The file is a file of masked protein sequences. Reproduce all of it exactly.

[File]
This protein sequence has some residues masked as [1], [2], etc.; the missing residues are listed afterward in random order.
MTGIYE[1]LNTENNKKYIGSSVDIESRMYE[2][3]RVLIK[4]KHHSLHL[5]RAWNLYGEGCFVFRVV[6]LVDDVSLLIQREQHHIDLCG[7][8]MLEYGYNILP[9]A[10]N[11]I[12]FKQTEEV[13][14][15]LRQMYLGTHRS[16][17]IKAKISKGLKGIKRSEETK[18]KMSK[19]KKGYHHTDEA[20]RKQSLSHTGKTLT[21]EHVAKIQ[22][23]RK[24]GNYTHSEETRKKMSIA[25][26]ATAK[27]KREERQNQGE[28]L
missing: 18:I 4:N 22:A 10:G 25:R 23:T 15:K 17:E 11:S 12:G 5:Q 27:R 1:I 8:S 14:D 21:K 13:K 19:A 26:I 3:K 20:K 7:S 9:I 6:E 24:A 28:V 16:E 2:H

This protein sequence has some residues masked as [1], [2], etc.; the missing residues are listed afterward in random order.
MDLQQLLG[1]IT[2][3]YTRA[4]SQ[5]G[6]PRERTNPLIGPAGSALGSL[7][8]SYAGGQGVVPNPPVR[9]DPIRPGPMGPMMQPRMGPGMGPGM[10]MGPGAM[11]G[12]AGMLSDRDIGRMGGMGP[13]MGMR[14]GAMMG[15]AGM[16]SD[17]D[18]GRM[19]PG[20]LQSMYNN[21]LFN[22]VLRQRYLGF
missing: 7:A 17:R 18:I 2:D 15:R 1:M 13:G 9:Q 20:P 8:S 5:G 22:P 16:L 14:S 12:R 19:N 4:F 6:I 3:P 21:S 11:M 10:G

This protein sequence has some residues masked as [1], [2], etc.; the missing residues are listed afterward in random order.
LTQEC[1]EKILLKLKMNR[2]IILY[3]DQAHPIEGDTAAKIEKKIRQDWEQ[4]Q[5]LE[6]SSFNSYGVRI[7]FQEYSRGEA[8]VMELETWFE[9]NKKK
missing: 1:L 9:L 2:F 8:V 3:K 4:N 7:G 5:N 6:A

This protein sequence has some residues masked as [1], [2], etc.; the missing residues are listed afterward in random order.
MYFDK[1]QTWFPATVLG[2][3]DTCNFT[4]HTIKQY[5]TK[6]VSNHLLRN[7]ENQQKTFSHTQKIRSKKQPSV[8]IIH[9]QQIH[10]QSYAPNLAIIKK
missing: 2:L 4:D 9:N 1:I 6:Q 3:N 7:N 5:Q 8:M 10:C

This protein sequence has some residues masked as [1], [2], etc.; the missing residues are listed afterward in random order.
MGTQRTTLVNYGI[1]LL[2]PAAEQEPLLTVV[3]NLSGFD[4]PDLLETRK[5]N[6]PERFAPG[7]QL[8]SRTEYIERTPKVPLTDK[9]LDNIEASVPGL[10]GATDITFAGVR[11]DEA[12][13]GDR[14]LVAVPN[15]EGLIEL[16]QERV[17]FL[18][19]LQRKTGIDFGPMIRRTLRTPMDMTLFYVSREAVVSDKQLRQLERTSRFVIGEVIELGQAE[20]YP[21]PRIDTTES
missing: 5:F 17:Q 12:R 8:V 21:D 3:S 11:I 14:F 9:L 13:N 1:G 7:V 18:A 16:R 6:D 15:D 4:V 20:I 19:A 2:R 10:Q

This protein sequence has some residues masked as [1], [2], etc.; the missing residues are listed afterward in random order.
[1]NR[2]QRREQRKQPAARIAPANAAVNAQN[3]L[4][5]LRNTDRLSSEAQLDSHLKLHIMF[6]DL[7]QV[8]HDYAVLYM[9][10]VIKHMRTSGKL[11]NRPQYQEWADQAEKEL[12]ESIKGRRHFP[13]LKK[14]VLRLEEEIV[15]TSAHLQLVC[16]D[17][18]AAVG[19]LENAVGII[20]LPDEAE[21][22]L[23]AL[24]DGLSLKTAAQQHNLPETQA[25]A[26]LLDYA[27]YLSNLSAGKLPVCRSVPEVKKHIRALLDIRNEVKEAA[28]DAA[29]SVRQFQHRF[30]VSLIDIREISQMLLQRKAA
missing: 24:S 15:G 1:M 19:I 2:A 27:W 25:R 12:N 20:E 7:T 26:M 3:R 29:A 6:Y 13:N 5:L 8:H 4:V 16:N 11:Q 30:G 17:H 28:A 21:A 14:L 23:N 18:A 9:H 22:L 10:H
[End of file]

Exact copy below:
This protein sequence has some residues masked as [1], [2], etc.; the missing residues are listed afterward in random order.
MTGIYE[1]LNTENNKKYIGSSVDIESRMYE[2][3]RVLIK[4]KHHSLHL[5]RAWNLYGEGCFVFRVV[6]LVDDVSLLIQREQHHIDLCG[7][8]MLEYGYNILP[9]A[10]N[11]I[12]FKQTEEV[13][14][15]LRQMYLGTHRS[16][17]IKAKISKGLKGIKRSEETK[18]KMSK[19]KKGYHHTDEA[20]RKQSLSHTGKTLT[21]EHVAKIQ[22][23]RK[24]GNYTHSEETRKKMSIA[25][26]ATAK[27]KREERQNQGE[28]L
missing: 18:I 4:N 22:A 10:G 25:R 23:T 15:K 17:E 11:S 12:G 5:Q 27:R 1:I 8:S 14:D 21:K 13:K 19:A 26:I 3:K 20:K 7:S 9:I 6:E 24:A 28:V 16:E 2:H

This protein sequence has some residues masked as [1], [2], etc.; the missing residues are listed afterward in random order.
MDLQQLLG[1]IT[2][3]YTRA[4]SQ[5]G[6]PRERTNPLIGPAGSALGSL[7][8]SYAGGQGVVPNPPVR[9]DPIRPGPMGPMMQPRMGPGMGPGM[10]MGPGAM[11]G[12]AGMLSDRDIGRMGGMGP[13]MGMR[14]GAMMG[15]AGM[16]SD[17]D[18]GRM[19]PG[20]LQSMYNN[21]LFN[22]VLRQRYLGF
missing: 7:A 17:R 18:I 2:D 15:R 1:M 13:G 9:Q 20:P 8:S 5:G 22:P 16:L 14:S 12:R 19:N 4:F 6:I 3:P 21:S 11:M 10:G

This protein sequence has some residues masked as [1], [2], etc.; the missing residues are listed afterward in random order.
LTQEC[1]EKILLKLKMNR[2]IILY[3]DQAHPIEGDTAAKIEKKIRQDWEQ[4]Q[5]LE[6]SSFNSYGVRI[7]FQEYSRGEA[8]VMELETWFE[9]NKKK
missing: 1:L 9:L 2:F 8:V 3:K 4:N 7:G 5:N 6:A

This protein sequence has some residues masked as [1], [2], etc.; the missing residues are listed afterward in random order.
MYFDK[1]QTWFPATVLG[2][3]DTCNFT[4]HTIKQY[5]TK[6]VSNHLLRN[7]ENQQKTFSHTQKIRSKKQPSV[8]IIH[9]QQIH[10]QSYAPNLAIIKK
missing: 2:L 4:D 9:N 1:I 6:Q 3:N 7:N 5:Q 8:M 10:C

This protein sequence has some residues masked as [1], [2], etc.; the missing residues are listed afterward in random order.
MGTQRTTLVNYGI[1]LL[2]PAAEQEPLLTVV[3]NLSGFD[4]PDLLETRK[5]N[6]PERFAPG[7]QL[8]SRTEYIERTPKVPLTDK[9]LDNIEASVPGL[10]GATDITFAGVR[11]DEA[12][13]GDR[14]LVAVPN[15]EGLIEL[16]QERV[17]FL[18][19]LQRKTGIDFGPMIRRTLRTPMDMTLFYVSREAVVSDKQLRQLERTSRFVIGEVIELGQAE[20]YP[21]PRIDTTES
missing: 5:F 17:Q 12:R 8:V 21:D 3:S 11:I 14:F 9:L 13:N 1:G 7:V 18:A 16:R 6:D 15:D 4:V 20:I 19:A 2:R 10:Q

This protein sequence has some residues masked as [1], [2], etc.; the missing residues are listed afterward in random order.
[1]NR[2]QRREQRKQPAARIAPANAAVNAQN[3]L[4][5]LRNTDRLSSEAQLDSHLKLHIMF[6]DL[7]QV[8]HDYAVLYM[9][10]VIKHMRTSGKL[11]NRPQYQEWADQAEKEL[12]ESIKGRRHFP[13]LKK[14]VLRLEEEIV[15]TSAHLQLVC[16]D[17][18]AAVG[19]LENAVGII[20]LPDEAE[21][22]L[23]AL[24]DGLSLKTAAQQHNLPETQA[25]A[26]LLDYA[27]YLSNLSAGKLPVCRSVPEVKKHIRALLDIRNEVKEAA[28]DAA[29]SVRQFQHRF[30]VSLIDIREISQMLLQRKAA
missing: 24:S 15:G 1:M 19:I 2:A 27:W 25:R 12:N 20:E 7:T 26:M 3:R 29:A 6:Y 13:N 5:L 8:H 4:V 16:N 11:Q 30:G 17:H 28:A 21:A 14:L 23:N 18:A 9:H 22:L 10:H